JERUSALEM (Jun. 8)
A 14-day ban on the entry into Israel of Arab workers from the Gaza Strip was lifted Monday, but with such severe restrictions that it could cause serious disturbances in the territory, critics said.
The strongest objections came from the security services, which warned that the territory is a powderkeg that could blow at any time if the inhabitants are prevented from entering Israel, their only source of employment.
Normally, about 40,000 Palestinians from Gaza cross into Israel daily to work or to seek employment. But on Monday, fewer than 100 trickled through the barriers at the Erez checkpoint.
Their Israeli employers were required to collect them and return them there at the end of the work day.
The ban was imposed after the fatal stabbing May 24 of 15-year-old Helena Rapp, an Israeli schoolgirl in Bat Yam, south of Tel Aviv. Her assailant, who was swiftly captured, was a young unemployed Palestinian from the Nuseirat refugee camp in the Gaza Strip.
The killing triggered anti-Arab rioting by Jewish mobs in the Greater Tel Aviv area. The Israeli authorities sealed off the territory for the protection of its inhabitants, they said.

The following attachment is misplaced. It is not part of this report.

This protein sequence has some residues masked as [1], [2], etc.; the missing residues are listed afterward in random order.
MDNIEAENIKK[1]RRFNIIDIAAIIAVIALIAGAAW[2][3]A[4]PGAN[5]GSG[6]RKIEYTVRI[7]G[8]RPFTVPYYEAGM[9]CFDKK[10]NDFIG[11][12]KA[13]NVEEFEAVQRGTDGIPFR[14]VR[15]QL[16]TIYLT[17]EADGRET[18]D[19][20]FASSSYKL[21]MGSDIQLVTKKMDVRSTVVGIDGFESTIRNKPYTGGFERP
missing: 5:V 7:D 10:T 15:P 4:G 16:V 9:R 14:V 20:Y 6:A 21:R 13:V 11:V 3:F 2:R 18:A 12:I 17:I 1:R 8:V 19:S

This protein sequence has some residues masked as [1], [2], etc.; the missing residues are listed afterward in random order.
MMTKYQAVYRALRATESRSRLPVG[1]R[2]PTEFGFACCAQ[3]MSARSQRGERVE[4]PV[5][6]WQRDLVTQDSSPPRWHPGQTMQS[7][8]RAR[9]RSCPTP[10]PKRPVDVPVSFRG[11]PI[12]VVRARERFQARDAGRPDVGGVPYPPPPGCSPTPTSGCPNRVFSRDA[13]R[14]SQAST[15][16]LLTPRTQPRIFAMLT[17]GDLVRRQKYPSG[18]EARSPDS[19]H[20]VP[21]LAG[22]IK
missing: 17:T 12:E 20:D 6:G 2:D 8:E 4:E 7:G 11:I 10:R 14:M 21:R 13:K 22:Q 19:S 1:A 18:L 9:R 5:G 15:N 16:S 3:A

Originally, the ban was to have lasted a week. But it was extended because anti-Arab passions continued to run high in Israel, especially after a second Jew, Rabbi Shimon Biran, was fatally stabbed by an Arab on May 27, this time inside the Gaza Strip, where Biran was a settler.
The ban was only partially lifted Monday. Entry to Israel was limited to Arab workers over 28 who hold permanent work permits and are employed in places that employ at least 10 other Palestinians with permanent work permits.
Workers who meet those requirements were issued special passes. But all residents of the Nuseirat camp were excluded.
Arabs were not the only critics. Unnamed military sources and the Shin Bet, or General Security Services, warned that keeping some 700,000 Gaza Strip residents bottled up was asking for trouble.
IDF sources demanded that the ban be lifted in toto.
But Police Minister Ronni Milo insisted Monday that the decision to maintain limited access was taken by the police in consultation with the defense minister and prime minister and reflected their views.